50 m² boligareal
25 m² terrasse
For a video of the village and house look at Vimeo on the web and choose Casa Salares in the search box.
The house is a typical Andalucian house of Moorish origins in the Axarquia region of Malaga Province. It has two floors plus a large roof terrace, and is on the edge of the Sierra Al Mijara and Tejeda Natural Park and Wildlife Reserve. On entering the house you will find a reception area and a large double bedroom with an archway leading to a dressing area. The typical Andalucian ceilings are cane and beam. The floors are tiled in terra cotta. A three-piece bathroom comprising of a W.C., sink, and bathtub with shower attachment is also on the ground floor. This was formerly the bodega (wine cellar).
A stone staircase leads up to the second floor. This is the living/dining and kitchen area. There are two sofas (one is a double sofa bed) a coffee table, a comfortable rocker and a television with video and DVD. There is also a wood burning stove for the cooler winter months and an air conditioner for the summer. Between the two rustic windows is the dining table with four chairs. The kitchen area has a fridge, a four burner gas stove top and an oven. There is lots of cupboard space under the kitchen counter. Some small appliances such as a toaster, iron, microwave and a CD/radio/cassette player are also available, along with a large selection of videos to choose from.
The kitchen leads onto a small balcony overlooking the street below. An outside stairway also leads from the balcony to the roof terrace. The furniture on the roof terrace includes a table with large umbrella, chairs, two foldable beach lounge beds and a BBQ. There is also another small fridge on the roof terrace to keep cold drinks, etc. Looking south from the roof terrace one can see wonderful views of the rooftops of the village and the narrow winding roads leading down towards the Mediterranean Sea. If you turn around and look North, you will see the Sierra Almijara and the peak of Maroma at just over 6,000 feet, as well as the whitewashed village of Sedella five kilometres away. The roof terrace is a great spot for outdoor dining and sitting out under the brilliant starry night skies.
There are many trails leading from the village up into the sierra. There is a particularly beautifully scenic and invigorating climb which starts at the Roman Bridge and takes three hours. Another climb will take you near the summit of Maroma. Still other walks will link you up with the many villages that dot the foothills. The villagers make a fine local terreno, or local wine, which is extremely cheap and eminently drinkable! We are a gay- friendly house and welcome all GLBT people.
The history of the village
Salares, Archez, Sedella, Canillas de Albaida, Canillas de Aceituno, Competa, are all villages which stand at the foot of the impressive Tejeda and Almijara Sierras; all are morisco (Moorish convert to Christianity) villages, where vines were the main crop and are still an important element in the landscape as well as the economy; all display similar characteristics, reflecting the true essence of the Axarquia region, its scenery, its way of life and its history.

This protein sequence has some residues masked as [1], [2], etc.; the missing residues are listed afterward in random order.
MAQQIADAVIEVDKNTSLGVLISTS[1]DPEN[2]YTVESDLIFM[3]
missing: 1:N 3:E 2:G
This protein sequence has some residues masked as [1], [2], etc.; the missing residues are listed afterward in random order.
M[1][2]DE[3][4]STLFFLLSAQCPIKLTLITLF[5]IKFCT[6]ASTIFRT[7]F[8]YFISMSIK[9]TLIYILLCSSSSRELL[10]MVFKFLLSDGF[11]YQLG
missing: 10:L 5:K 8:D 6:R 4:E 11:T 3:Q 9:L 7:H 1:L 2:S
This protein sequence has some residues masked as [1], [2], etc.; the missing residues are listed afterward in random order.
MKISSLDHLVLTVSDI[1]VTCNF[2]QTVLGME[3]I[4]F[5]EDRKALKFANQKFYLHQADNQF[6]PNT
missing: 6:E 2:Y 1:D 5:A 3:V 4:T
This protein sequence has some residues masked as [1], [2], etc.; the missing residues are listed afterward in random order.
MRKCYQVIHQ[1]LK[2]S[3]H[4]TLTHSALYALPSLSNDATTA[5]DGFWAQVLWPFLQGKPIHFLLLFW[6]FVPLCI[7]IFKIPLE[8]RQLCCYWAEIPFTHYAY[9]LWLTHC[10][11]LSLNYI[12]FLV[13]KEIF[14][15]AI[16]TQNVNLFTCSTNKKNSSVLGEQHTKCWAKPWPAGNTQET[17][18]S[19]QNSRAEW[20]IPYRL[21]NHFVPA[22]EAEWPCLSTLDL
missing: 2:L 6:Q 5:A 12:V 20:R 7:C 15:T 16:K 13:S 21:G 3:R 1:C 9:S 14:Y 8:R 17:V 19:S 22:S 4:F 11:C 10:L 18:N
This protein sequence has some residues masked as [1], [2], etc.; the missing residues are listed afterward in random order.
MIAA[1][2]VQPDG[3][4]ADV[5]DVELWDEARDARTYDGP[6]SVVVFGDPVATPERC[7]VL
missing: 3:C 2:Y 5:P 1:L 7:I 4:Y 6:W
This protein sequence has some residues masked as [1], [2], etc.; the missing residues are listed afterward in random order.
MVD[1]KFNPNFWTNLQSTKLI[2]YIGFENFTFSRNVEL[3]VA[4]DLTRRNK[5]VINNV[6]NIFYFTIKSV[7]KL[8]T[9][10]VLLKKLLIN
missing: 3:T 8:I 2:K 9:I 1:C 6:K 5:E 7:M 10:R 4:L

The layout of their streets and the architecture of their whitewashed houses, which create unforgettably-picturesque corners, gives them a unique seal of identity, so much so that, together, they make up what is known as the Mudejar Route (Ruta del Mudéjar).
The highlight of the village of Salares is undoubtedly the minaret of its church, declared a monument of historical and artistic importance.
Before the arrival of the Romans. Salares had been inhabited by the Phoenicians, Greeks and Carthaginians. The Roman era, during which the village was known as Salaria Bastitanorum, saw the building of the bridge over the River Salares which still stands in excellent condition at the exit from the village and is still in use.
The villages urban design has changed little since Moslem times. A small castle once stood here, though all that remains today is a tower which now forms part of a dwelling known as the turret house.
The church still conserves the minaret of the former mosque, covered in sebka material and tiling, as its belfry, as well as several pillars discovered during its restoration.
Following the capture of Velez-Malaga by the Catholic Monarchs (1487), the inhabitants of Salares were subjected to Christian rule. in 1492, the Catholic Monarchs gave control of Algarrobo, Salares and Benescalera (no longer in existence) to Don Pedro Enriquez, Chief Governor of Andalusia, but he died that same year, and the aforementioned villages were inherited by his widow, being known for a time as "Catalina de Riveras territories".
Years later, 1569 saw an almost general revolt by the moriscos (Moslem converts to Christianity) of Salares, Cutar, Benamargosa, Competa, Sedella, Daimalos and other villages in the Axarquia region against Christian rule; the rebels established themselves at El Peñon de Frigiliana, where they were finally defeated by the governor of Velez, Alvaro de Zuarzo. His ruthless oppression was followed by the definitive expulsion of the moriscos from the area in 1791.